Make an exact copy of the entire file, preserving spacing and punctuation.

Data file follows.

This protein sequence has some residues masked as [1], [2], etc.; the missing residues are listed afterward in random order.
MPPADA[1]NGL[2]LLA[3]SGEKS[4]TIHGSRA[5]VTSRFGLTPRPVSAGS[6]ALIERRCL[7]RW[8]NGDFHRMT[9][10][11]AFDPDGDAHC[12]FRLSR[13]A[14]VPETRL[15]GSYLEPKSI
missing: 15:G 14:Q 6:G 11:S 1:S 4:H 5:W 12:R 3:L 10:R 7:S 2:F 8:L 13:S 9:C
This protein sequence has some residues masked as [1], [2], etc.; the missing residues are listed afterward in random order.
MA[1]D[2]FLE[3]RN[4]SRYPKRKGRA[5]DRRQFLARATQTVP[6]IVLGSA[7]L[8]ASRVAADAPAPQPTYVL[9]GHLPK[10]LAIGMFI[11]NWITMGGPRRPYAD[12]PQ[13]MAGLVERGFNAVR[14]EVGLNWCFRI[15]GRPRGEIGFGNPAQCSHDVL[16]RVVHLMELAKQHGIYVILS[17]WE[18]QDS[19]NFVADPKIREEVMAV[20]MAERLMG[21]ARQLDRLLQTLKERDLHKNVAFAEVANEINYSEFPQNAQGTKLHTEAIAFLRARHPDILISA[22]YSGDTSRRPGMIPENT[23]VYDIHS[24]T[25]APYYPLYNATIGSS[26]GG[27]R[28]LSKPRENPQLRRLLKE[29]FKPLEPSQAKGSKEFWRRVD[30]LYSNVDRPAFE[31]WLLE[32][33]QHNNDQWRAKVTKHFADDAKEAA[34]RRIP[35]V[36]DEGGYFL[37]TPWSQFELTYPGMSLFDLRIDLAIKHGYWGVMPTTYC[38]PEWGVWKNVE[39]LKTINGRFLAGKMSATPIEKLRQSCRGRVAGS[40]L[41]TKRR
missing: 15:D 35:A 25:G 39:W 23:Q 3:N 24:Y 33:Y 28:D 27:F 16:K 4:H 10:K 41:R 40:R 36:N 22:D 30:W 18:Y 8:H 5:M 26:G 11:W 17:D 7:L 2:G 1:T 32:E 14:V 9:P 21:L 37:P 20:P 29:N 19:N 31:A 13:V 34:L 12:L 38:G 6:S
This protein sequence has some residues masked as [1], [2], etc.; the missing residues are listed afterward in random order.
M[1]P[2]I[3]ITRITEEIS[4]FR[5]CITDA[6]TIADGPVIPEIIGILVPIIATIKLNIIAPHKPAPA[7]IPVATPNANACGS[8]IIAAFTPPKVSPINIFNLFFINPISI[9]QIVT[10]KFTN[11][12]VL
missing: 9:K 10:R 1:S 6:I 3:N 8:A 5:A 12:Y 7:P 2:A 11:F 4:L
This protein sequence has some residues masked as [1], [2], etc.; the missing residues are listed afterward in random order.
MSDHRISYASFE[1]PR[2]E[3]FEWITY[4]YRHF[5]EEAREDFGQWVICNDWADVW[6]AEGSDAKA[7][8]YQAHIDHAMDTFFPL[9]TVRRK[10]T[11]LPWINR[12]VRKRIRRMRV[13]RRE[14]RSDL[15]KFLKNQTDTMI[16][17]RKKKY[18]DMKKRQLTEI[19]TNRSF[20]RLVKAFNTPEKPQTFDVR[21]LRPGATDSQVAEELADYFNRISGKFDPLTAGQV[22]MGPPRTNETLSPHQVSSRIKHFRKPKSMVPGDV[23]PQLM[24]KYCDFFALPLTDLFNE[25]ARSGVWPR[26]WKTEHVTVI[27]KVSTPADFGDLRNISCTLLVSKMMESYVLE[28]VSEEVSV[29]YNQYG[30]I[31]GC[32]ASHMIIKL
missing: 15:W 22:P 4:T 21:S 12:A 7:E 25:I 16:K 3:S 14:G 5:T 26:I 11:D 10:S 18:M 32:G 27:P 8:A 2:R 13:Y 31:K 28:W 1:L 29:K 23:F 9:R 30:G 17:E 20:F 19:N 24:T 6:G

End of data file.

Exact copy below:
This protein sequence has some residues masked as [1], [2], etc.; the missing residues are listed afterward in random order.
MPPADA[1]NGL[2]LLA[3]SGEKS[4]TIHGSRA[5]VTSRFGLTPRPVSAGS[6]ALIERRCL[7]RW[8]NGDFHRMT[9][10][11]AFDPDGDAHC[12]FRLSR[13]A[14]VPETRL[15]GSYLEPKSI
missing: 15:G 14:Q 6:G 11:S 1:S 4:H 5:W 12:R 3:L 10:R 7:S 2:F 8:L 13:S 9:C
This protein sequence has some residues masked as [1], [2], etc.; the missing residues are listed afterward in random order.
MA[1]D[2]FLE[3]RN[4]SRYPKRKGRA[5]DRRQFLARATQTVP[6]IVLGSA[7]L[8]ASRVAADAPAPQPTYVL[9]GHLPK[10]LAIGMFI[11]NWITMGGPRRPYAD[12]PQ[13]MAGLVERGFNAVR[14]EVGLNWCFRI[15]GRPRGEIGFGNPAQCSHDVL[16]RVVHLMELAKQHGIYVILS[17]WE[18]QDS[19]NFVADPKIREEVMAV[20]MAERLMG[21]ARQLDRLLQTLKERDLHKNVAFAEVANEINYSEFPQNAQGTKLHTEAIAFLRARHPDILISA[22]YSGDTSRRPGMIPENT[23]VYDIHS[24]T[25]APYYPLYNATIGSS[26]GG[27]R[28]LSKPRENPQLRRLLKE[29]FKPLEPSQAKGSKEFWRRVD[30]LYSNVDRPAFE[31]WLLE[32][33]QHNNDQWRAKVTKHFADDAKEAA[34]RRIP[35]V[36]DEGGYFL[37]TPWSQFELTYPGMSLFDLRIDLAIKHGYWGVMPTTYC[38]PEWGVWKNVE[39]LKTINGRFLAGKMSATPIEKLRQSCRGRVAGS[40]L[41]TKRR
missing: 15:D 35:A 25:G 39:W 23:Q 3:N 24:Y 33:Y 28:D 27:F 16:K 4:H 10:K 41:R 40:R 36:N 22:D 30:W 18:Y 8:H 5:M 26:G 11:W 17:D 7:L 2:G 1:T 32:E 14:V 9:P 21:L 37:P 20:P 29:N 19:N 31:A 13:V 34:L 12:L 38:G 6:S
This protein sequence has some residues masked as [1], [2], etc.; the missing residues are listed afterward in random order.
M[1]P[2]I[3]ITRITEEIS[4]FR[5]CITDA[6]TIADGPVIPEIIGILVPIIATIKLNIIAPHKPAPA[7]IPVATPNANACGS[8]IIAAFTPPKVSPINIFNLFFINPISI[9]QIVT[10]KFTN[11][12]VL
missing: 9:K 10:R 1:S 6:I 3:N 8:A 5:A 12:Y 7:P 2:A 11:F 4:L
This protein sequence has some residues masked as [1], [2], etc.; the missing residues are listed afterward in random order.
MSDHRISYASFE[1]PR[2]E[3]FEWITY[4]YRHF[5]EEAREDFGQWVICNDWADVW[6]AEGSDAKA[7][8]YQAHIDHAMDTFFPL[9]TVRRK[10]T[11]LPWINR[12]VRKRIRRMRV[13]RRE[14]RSDL[15]KFLKNQTDTMI[16][17]RKKKY[18]DMKKRQLTEI[19]TNRSF[20]RLVKAFNTPEKPQTFDVR[21]LRPGATDSQVAEELADYFNRISGKFDPLTAGQV[22]MGPPRTNETLSPHQVSSRIKHFRKPKSMVPGDV[23]PQLM[24]KYCDFFALPLTDLFNE[25]ARSGVWPR[26]WKTEHVTVI[27]KVSTPADFGDLRNISCTLLVSKMMESYVLE[28]VSEEVSV[29]YNQYG[30]I[31]GC[32]ASHMIIKL
missing: 15:W 22:P 4:T 21:S 12:A 7:E 25:I 16:K 3:S 14:G 5:T 26:I 11:D 10:S 18:M 32:G 27:P 8:A 2:R 13:Y 31:K 28:W 1:L 29:K 23:F 9:R 30:G 17:E 20:F 19:N 24:T 6:G